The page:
“Mr. Goober’s Show” is a short story by Nebula Award-winning author Howard Waldrop that was published by OMNI Online in March 1998.
Good to get that out of the way. Now, onto the review!
The Story: A Fantastic Childhood Discovery
An old man called Eldon recounts a mystical childhood experience that he and his sister Irene shared. While staying at their Aunt Joanie’s house, they encounter a mechanical television set that only plays one show: Mr. Goober. Eventually, their aunt gets rid of the television, but their curiosity about learning more about this Mr. Goober is too much, particularly for Irene. However, as a series of letters to Eldon reveal, Irene’s foray into the world of television as an adult slowly breaks her spirit down, while the discovery of what lies behind Mr. Goober may be too much for her to handle. So Eldon is forced to carry on the search in her memory, fruitlessly asking people over and over if they ever knew about this one show…
The Cast: A Little Boy And Girl (And You)
Eldon is the narrator for the most part, recounting the experience at his aunt’s house and reading out the letters that Irene sent over the years about her dedicated search. We get more of his perspective as a child, fascinated by the mechanical TV and the show, but ultimately losing interest. Irene, on the other hand, is revealed through her letters, making her career in TV and asking everyone about Mr. Goober. However, she becomes obsessed to the point of despair, and while we’re never told just what terrible truth she uncovers, it’s enough to bring tragedy into the life of her poor brother.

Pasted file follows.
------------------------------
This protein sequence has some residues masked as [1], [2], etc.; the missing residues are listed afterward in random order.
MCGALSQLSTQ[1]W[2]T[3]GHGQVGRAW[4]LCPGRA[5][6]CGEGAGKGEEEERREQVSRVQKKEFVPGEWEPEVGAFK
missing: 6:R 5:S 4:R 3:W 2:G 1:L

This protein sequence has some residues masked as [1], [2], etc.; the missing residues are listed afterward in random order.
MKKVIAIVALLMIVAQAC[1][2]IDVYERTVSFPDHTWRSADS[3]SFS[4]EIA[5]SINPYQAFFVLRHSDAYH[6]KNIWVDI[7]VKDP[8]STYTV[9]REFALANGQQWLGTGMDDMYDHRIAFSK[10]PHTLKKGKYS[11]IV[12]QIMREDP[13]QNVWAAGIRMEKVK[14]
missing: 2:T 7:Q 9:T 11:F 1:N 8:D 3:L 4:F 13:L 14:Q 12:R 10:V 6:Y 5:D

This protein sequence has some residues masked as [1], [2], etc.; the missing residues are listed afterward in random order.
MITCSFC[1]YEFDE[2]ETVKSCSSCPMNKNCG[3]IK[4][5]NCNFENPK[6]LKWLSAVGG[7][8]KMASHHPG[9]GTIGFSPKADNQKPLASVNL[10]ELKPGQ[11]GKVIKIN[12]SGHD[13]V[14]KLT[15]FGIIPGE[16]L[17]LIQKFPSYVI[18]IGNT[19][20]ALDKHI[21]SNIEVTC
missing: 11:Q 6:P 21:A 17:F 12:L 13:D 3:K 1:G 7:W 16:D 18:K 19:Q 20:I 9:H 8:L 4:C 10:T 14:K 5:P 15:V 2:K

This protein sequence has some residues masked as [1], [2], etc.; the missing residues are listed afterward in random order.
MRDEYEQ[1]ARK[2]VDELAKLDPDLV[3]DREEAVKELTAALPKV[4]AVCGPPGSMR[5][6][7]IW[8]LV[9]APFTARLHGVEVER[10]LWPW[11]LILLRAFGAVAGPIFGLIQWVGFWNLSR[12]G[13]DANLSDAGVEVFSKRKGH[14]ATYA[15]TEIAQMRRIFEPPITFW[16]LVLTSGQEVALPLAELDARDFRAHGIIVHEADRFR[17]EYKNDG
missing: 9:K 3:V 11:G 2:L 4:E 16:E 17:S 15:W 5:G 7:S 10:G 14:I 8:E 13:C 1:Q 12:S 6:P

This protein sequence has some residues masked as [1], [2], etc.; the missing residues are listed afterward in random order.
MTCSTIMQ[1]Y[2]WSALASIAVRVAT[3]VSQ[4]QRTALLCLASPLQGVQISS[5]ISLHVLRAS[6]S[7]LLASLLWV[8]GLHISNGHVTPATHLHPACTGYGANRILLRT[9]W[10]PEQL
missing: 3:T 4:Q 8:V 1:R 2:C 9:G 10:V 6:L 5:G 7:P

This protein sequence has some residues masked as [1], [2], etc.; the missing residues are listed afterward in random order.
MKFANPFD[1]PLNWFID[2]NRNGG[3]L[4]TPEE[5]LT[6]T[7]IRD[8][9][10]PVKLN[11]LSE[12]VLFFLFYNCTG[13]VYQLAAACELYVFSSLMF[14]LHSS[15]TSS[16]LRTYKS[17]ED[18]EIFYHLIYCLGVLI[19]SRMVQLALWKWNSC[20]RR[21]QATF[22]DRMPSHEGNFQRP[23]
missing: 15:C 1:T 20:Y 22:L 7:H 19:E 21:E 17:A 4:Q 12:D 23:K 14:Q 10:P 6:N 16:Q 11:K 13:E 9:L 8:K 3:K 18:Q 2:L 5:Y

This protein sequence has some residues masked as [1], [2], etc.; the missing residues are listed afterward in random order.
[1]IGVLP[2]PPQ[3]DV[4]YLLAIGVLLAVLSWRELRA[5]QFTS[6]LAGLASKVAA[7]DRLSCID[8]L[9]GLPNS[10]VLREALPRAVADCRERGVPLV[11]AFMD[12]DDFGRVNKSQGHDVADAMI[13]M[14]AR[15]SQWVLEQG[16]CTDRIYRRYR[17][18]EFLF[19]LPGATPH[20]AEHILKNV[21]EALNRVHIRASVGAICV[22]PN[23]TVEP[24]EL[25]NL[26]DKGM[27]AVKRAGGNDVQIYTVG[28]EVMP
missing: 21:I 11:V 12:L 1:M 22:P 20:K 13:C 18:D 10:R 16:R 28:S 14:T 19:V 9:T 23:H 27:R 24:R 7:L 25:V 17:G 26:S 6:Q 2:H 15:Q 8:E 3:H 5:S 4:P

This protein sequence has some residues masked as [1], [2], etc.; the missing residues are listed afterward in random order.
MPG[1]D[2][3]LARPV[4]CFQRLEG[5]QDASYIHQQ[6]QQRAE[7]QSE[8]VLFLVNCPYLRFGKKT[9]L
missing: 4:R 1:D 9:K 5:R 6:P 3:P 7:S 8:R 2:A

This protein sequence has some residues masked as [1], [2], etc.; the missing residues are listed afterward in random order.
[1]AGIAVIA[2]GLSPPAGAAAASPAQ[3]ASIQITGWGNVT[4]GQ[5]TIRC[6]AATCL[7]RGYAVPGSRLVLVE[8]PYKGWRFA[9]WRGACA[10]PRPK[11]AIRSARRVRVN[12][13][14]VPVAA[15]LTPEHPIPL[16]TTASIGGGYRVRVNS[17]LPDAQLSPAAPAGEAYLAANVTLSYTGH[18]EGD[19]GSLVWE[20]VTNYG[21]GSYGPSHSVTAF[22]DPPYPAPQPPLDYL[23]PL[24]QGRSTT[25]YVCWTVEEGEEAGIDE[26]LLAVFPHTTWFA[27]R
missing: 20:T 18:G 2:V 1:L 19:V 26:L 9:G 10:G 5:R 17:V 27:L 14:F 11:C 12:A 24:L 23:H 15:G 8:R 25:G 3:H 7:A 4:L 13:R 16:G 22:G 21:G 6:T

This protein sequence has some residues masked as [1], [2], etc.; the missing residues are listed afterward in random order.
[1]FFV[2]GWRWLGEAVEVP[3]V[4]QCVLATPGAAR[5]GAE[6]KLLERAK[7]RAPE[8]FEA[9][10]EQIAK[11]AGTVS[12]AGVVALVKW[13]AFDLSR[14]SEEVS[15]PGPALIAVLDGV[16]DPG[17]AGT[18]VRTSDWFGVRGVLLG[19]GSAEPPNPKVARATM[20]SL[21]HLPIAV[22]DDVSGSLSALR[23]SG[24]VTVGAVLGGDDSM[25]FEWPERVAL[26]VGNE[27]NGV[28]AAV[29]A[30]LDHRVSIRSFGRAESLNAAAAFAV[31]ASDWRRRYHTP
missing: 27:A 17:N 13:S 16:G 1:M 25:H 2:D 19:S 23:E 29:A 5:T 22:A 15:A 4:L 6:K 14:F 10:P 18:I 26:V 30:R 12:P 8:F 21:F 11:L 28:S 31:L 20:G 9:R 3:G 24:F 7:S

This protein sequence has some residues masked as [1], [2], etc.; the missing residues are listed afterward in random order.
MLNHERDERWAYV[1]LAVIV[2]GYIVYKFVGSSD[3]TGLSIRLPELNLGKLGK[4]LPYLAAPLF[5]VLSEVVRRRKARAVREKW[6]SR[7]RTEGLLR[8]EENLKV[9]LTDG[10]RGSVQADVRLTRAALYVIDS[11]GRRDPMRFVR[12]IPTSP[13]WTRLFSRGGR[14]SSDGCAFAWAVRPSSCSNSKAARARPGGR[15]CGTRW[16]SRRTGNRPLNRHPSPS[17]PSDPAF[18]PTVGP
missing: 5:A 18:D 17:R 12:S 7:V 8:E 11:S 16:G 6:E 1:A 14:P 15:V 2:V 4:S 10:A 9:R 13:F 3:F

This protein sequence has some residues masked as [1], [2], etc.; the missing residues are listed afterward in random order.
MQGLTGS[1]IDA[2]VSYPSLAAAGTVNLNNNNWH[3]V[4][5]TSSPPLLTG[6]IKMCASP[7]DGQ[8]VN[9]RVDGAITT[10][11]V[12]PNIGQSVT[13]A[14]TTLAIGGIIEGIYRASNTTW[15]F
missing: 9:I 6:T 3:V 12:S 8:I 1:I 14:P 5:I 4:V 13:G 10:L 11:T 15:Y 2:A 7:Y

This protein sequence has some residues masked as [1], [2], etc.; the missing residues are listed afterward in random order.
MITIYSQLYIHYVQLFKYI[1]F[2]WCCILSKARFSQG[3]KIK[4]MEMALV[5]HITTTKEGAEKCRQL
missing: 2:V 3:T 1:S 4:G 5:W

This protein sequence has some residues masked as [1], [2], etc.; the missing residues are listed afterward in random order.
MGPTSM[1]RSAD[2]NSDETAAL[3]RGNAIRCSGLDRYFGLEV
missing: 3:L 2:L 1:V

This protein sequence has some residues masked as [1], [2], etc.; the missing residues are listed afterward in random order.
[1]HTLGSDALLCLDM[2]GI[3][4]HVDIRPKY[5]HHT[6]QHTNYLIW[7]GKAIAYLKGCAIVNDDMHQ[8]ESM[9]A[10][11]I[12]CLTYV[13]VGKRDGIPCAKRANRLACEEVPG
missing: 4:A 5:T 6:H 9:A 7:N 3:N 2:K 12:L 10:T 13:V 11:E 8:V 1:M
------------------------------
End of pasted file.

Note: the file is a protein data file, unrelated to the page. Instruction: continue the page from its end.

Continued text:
This story is also remarkable for its use of second-person narration at the beginning and the end. It’s one of those styles that’s difficult to do well in fiction, but Waldrop pulls it off as the frame for his tale, using the “you” to draw the reader into the atmosphere of a familiar bar and the context in which Eldon’s story is told.
Final Verdict: The Past Wasn’t Always Golden, You Know
I had to admit that there wasn’t anything too fantastic about this story, but on its literary merits alone, it’s a bittersweet tale of lost innocence and chasing after a child’s memories. It also qualifies as a science fiction story in that some of Irene’s letters discuss the technology behind mechanical television and how it compares to later TV formats, but again, this does not distract from the overall search for something that was lost and perhaps never was there to begin with.
Bibliography: Waldrop, Howard. “Mr. Goober’s Show.” Digital Domains: A Decade of Science Fiction & Fantasy. Edited by Ellen Datlow. Prime Books, 2010.